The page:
Everybody loves a growing economy. Well, not everybody. Growth comes with repercussions.

With employment and population growth exceeding expectations, worries are beginning to surface that the latest boom is showing signs of overheating. Explosive growth in the Bay Area’s creative industries is beginning to crowd out activity in parts of the financial and professional services sector. The boom has also sparked a backlash by some individuals tied to slower growing and lower paying parts of the economy. Home prices, apartment rents and office rents have also increased dramatically, which has significantly increased the cost of living and doing business in the Bay Area. Despite these developments, we still expect the Bay Area to outperform the nation. While costs have increased dramatically over the past year, so has the quality of life.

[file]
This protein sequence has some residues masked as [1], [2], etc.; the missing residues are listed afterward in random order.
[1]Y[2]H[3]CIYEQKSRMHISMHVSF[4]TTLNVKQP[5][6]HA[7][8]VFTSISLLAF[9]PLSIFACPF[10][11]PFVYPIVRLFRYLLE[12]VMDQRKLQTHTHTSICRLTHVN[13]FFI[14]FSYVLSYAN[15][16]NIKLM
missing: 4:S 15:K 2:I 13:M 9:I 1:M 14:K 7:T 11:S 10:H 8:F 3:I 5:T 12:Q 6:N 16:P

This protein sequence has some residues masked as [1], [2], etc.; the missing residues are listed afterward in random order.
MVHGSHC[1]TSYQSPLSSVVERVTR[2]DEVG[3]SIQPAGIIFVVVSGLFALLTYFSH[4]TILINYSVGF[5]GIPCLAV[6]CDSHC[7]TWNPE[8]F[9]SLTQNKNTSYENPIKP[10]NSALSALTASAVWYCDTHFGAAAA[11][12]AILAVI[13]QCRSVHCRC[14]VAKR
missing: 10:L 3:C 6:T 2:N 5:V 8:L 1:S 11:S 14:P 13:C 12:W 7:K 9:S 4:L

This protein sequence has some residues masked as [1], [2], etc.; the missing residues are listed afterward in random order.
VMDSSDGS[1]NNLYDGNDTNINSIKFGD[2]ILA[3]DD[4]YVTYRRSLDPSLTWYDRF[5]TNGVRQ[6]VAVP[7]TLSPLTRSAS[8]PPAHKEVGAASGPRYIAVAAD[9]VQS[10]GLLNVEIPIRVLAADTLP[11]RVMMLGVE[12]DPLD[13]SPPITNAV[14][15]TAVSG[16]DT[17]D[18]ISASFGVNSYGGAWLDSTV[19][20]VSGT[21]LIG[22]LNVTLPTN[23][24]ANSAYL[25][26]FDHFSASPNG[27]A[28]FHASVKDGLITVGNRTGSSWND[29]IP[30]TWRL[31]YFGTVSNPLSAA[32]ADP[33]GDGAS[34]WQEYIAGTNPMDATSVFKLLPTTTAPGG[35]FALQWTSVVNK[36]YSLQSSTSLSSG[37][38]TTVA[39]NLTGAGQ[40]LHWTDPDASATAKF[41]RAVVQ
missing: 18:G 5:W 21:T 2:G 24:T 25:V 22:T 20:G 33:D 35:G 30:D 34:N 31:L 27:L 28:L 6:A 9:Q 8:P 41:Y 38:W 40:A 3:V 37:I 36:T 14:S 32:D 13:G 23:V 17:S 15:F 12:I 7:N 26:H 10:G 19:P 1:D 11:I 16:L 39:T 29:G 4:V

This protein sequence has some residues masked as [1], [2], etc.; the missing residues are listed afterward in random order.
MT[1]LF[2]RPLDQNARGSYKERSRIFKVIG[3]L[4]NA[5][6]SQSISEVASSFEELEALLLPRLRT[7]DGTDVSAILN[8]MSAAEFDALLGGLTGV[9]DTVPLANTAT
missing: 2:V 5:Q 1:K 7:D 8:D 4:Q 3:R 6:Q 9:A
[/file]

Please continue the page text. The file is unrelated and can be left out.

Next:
If any region would be familiar with tech booms and busts, it should be the Bay Area. So when is our bust coming, if at all? Economists expect this cycle to have a smoother landing that the first tech boom.

The dependence on technology has raised concerns about the vulnerability of the Bay Area’s economy to another dot com crash. The prospect has gained increased attention in recent months, which have seen a number of extremely highly valued acquisitions of tech startups and a few disappointing IPOs. While every boom must eventually end, traditional valuation measures are much different than they were during the run-up during the tech bubble in the late 1990s.

Source: Blanca Torres (Reporter) – San Francisco Business Times


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Bay Area commercial real estate boom on track for record year

A surging tech economy has sparked a Bay Area commercial real estate boom that is on track to make 2013 the best year on record.